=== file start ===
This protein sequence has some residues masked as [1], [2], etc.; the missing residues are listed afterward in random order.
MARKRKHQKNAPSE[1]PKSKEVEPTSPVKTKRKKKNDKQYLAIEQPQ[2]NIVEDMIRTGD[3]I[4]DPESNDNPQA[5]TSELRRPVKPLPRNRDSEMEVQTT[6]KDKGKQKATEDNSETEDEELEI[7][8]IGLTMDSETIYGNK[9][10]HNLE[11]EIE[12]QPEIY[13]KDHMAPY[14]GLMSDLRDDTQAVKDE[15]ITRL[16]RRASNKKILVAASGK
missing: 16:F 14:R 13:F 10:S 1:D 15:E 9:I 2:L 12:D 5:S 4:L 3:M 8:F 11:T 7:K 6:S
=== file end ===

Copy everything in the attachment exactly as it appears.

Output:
This protein sequence has some residues masked as [1], [2], etc.; the missing residues are listed afterward in random order.
MARKRKHQKNAPSE[1]PKSKEVEPTSPVKTKRKKKNDKQYLAIEQPQ[2]NIVEDMIRTGD[3]I[4]DPESNDNPQA[5]TSELRRPVKPLPRNRDSEMEVQTT[6]KDKGKQKATEDNSETEDEELEI[7][8]IGLTMDSETIYGNK[9][10]HNLE[11]EIE[12]QPEIY[13]KDHMAPY[14]GLMSDLRDDTQAVKDE[15]ITRL[16]RRASNKKILVAASGK
missing: 16:F 14:R 13:F 10:S 1:D 15:E 9:I 2:L 12:D 5:S 4:L 3:M 8:F 11:T 7:K 6:S